The restaurant scene is much more competitive today, and the significant downsizing of Ruth's Chris' lunch business (it's now only open on Fridays) is evidence of new networking and entertaining trends. Whether it's a change in how the oilfield industry entertains, the "dress-down" attitude of the local business community, more professionals working from home and easier communication because of technology, networking in Lafayette is moving in new directions. And power lunches at pricey restaurants ' where extravagant meals and liquor can help secure a business relationship ' are no longer at the top of the list.
"Every industry has its own traditions, but I think people today are so busy that they use structured events to see people," says Henry Florsheim, the Lafayette Economic Development Authority's vice president. Florsheim surmises today's business community is under pressure to be more productive during the day.
Jerry Prejean, senior vice president/private banking manager at IberiaBank, says his clientele ' mostly doctors ' rarely commit to lunch meetings. "Their practices are busier, so it actually costs them to breakaway for lunch," says Prejean, who's gotten more creative in his efforts to nurture and secure business.
"We're doing more specialized entertaining," he says. For the Jerry Seinfeld performance in April, for example, the bank hosted a group of clients ' many in the same age group heading down similar career paths ' for a pre-show gathering in the courtyard at CafÃ© Vermilionville, a fine dining restaurant on Pinhook Road. There wasn't much talk of bank business, but it offered clients an opportunity to build new relationships. "They were impressed with the circle of clients that were there," Prejean says.
Bankers like Prejean may be taking their cue from pharmaceutical representatives who in recent years are turning to group entertainment to connect with doctors and introduce their products. "They are a phenomenal boon to our business," Ruth's Chris General Manager Patrick Fleming says of the drug company reps. "[But] again, that's all dinner."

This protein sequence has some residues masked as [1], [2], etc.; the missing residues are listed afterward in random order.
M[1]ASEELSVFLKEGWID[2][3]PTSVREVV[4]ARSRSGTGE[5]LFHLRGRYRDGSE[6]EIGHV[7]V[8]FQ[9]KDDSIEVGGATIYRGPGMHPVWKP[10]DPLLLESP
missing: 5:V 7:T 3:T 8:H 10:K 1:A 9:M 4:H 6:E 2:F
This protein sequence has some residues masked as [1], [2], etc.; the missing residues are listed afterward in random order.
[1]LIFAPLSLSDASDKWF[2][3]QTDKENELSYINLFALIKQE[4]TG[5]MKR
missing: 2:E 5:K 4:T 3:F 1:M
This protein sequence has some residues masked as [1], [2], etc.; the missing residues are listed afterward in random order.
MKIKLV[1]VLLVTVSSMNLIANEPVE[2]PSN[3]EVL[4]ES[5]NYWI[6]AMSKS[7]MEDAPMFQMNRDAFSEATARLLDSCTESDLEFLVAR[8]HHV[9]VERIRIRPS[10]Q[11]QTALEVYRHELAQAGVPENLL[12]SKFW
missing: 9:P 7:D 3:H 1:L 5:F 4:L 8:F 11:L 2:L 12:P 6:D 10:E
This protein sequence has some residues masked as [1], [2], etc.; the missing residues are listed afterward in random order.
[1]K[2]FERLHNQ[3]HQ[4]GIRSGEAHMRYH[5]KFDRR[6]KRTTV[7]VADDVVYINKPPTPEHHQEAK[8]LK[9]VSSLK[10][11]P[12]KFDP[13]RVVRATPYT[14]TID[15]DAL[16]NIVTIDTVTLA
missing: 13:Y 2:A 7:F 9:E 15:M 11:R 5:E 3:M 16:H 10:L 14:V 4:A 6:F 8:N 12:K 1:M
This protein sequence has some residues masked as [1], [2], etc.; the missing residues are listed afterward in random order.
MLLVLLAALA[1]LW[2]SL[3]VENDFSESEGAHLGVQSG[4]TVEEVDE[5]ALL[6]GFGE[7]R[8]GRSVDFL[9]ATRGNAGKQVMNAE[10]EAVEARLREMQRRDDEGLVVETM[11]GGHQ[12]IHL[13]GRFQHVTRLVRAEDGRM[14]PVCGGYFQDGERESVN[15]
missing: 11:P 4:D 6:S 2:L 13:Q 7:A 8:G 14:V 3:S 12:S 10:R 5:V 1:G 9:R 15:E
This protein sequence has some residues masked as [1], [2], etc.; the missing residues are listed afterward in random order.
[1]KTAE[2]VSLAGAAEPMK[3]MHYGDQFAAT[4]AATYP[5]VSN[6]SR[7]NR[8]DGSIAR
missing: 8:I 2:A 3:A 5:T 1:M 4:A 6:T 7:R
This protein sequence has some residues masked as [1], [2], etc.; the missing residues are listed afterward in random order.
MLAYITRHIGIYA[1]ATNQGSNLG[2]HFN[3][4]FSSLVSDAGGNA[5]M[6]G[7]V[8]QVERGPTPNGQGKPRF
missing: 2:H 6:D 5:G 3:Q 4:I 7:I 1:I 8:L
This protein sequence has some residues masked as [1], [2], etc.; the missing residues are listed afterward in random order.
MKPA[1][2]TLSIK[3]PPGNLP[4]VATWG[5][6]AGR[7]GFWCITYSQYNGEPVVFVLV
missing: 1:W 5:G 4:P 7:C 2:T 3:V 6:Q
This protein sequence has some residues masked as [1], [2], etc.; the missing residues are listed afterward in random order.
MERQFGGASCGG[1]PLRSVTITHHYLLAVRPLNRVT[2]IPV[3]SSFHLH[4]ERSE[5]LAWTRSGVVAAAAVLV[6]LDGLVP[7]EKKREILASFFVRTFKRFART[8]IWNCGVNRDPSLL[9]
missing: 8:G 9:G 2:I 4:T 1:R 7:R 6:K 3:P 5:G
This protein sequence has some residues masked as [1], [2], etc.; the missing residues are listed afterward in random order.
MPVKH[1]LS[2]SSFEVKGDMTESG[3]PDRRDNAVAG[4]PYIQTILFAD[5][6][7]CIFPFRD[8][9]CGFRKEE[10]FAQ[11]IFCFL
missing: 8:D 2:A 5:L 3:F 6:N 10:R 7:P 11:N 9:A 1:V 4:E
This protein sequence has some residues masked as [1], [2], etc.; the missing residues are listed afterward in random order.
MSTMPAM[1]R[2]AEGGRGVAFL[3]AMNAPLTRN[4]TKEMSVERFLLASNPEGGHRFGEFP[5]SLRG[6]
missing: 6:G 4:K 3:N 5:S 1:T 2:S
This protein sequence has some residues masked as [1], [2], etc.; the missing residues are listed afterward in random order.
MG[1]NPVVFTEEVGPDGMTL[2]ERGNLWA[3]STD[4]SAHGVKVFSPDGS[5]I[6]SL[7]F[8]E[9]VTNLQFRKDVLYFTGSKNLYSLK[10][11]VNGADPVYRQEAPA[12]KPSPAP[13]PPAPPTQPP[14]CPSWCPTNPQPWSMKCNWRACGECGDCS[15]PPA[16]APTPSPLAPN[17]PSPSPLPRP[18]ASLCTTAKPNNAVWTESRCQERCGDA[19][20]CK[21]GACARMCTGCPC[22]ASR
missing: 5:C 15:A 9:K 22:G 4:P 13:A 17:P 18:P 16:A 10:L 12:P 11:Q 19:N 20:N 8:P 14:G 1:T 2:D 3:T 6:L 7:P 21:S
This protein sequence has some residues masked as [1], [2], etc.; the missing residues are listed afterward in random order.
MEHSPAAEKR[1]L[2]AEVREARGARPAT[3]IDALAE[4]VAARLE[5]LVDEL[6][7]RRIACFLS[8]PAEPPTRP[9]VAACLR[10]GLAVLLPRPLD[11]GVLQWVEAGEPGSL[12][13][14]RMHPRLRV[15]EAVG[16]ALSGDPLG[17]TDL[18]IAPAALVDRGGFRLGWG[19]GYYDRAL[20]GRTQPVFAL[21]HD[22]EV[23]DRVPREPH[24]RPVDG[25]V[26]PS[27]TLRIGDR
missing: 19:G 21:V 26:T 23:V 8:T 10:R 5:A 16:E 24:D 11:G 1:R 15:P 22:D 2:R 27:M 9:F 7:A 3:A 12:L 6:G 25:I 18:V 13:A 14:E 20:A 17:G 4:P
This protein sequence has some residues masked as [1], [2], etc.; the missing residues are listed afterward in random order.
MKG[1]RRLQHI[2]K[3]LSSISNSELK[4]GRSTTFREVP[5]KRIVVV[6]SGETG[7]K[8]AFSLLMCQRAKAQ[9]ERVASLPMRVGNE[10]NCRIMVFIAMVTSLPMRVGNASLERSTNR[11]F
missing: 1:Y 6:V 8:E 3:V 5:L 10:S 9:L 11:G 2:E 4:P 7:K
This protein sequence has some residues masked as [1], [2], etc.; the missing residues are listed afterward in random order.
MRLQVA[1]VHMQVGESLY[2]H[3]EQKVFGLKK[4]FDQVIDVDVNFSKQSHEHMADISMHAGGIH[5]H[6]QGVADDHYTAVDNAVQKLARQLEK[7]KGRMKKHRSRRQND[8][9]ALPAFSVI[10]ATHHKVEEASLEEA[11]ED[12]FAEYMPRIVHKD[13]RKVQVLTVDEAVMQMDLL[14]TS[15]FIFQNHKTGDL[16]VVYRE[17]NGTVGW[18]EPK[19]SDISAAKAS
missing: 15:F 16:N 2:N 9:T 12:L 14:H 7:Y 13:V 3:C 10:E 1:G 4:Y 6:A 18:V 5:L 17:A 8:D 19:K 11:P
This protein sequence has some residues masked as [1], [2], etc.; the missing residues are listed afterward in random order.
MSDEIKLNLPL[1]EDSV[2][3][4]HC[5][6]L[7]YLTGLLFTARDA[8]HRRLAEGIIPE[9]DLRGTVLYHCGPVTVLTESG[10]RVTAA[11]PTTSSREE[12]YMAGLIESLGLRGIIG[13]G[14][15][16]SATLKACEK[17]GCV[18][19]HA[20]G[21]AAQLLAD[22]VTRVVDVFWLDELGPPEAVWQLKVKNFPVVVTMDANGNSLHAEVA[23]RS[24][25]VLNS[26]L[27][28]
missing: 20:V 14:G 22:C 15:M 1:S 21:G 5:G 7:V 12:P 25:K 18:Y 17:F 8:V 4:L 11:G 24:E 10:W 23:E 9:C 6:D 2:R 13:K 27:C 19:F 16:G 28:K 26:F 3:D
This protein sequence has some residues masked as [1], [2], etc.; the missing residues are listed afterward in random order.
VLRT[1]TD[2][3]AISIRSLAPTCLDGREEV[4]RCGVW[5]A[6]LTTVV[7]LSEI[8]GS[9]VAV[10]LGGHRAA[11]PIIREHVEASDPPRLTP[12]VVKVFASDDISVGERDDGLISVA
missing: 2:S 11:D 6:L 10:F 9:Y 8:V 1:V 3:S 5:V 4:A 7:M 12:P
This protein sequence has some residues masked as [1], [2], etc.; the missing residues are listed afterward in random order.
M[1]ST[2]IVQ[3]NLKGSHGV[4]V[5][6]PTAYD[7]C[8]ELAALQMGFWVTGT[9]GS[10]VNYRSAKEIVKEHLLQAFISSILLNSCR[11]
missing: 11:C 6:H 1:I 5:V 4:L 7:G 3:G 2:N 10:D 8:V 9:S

Such after-hours schmoozing is alive and well, insists Fleming, but the clutter of restaurants in recent years has just made it too easy for people to make other choices for lunch. "They're every place now, and you're going to get more," he says. Competition was the driving factor behind the decision to shutter the lunch business in early July. Metairie-based Ruth's is primarily a dinner concept, and the Lafayette Ruth's was among only a handful of the chain's 39 corporate-owned restaurants that opened for lunch. Others in Louisiana include New Orleans and Metairie, along with Baton Rouge, one of 49 franchised stores. The company does not have plans to stop serving lunch at those stores.
Fleming worked as a landman in Lafayette from 1980-1986, so he knows how oil money flowed back then. Since that time, however, a lot of the white-collar jobs ' and the entertaining budgets ' have moved to Houston.
Fleming expects more restaurants to be dinner-only, saying it's a tough market for higher end eateries to make it during lunch. Outback Steakhouse, Doe's Eat Place (a new steak and tamale restaurant a block from Ruth's that also only opens for lunch on Fridays) and the Bonefish Grill location coming to River Ranch only serve dinner.
Open in Lafayette since 1977, Ruth's previous Pinhook Road site, a dark and musty space housed in a former college hangout, was the stereotypical hot spot for clandestine gatherings and big business deals ' much more so than the richly-appointed and airy current location, where it's been since late 1998.
Whether over lunch or at another type of social event, relationship building is critical to success, says LEDA's Florsheim. "Most people I know do business with people they know," he says.
That's the premise behind the Greater Lafayette Chamber of Commerce's annual Business Over Breakfast, biannual Eggs & Issues and monthly Business After Hours functions. Patricia Parks, the chamber's events coordinator, says the BAH has been held since 1985 and that more breakfast networking opportunities were added recently at the urging of the membership. "I think it's because a lot of them have children or other obligations after 5," she says.
The networking from Business After Hours, held from 5 to 7 p.m. at a different business each month, does tend to stretch later into the evening, Parks says. "Most people carry the party elsewhere. Any place downtown is fair game, and La Fonda is another popular place," she says. "It's probably more partying, if I had to guess, but it's very possible they're continuing the business conversation elsewhere."
According to at least one study, there's good reason to enjoy a couple of drinks after work. In a July 13 Wall Street Journal op-ed piece, Syracuse University associate professor Arthur C. Brooks writes of an association between drinking and higher earnings. Of workers identical in education, age and other characteristics, those who drank earned 10 to 25 percent higher wages (economists guess that moderate alcohol has health benefits that make people more productive ' or alcohol acts as a social lubricant). Beyond two drinks, wages tend to fall.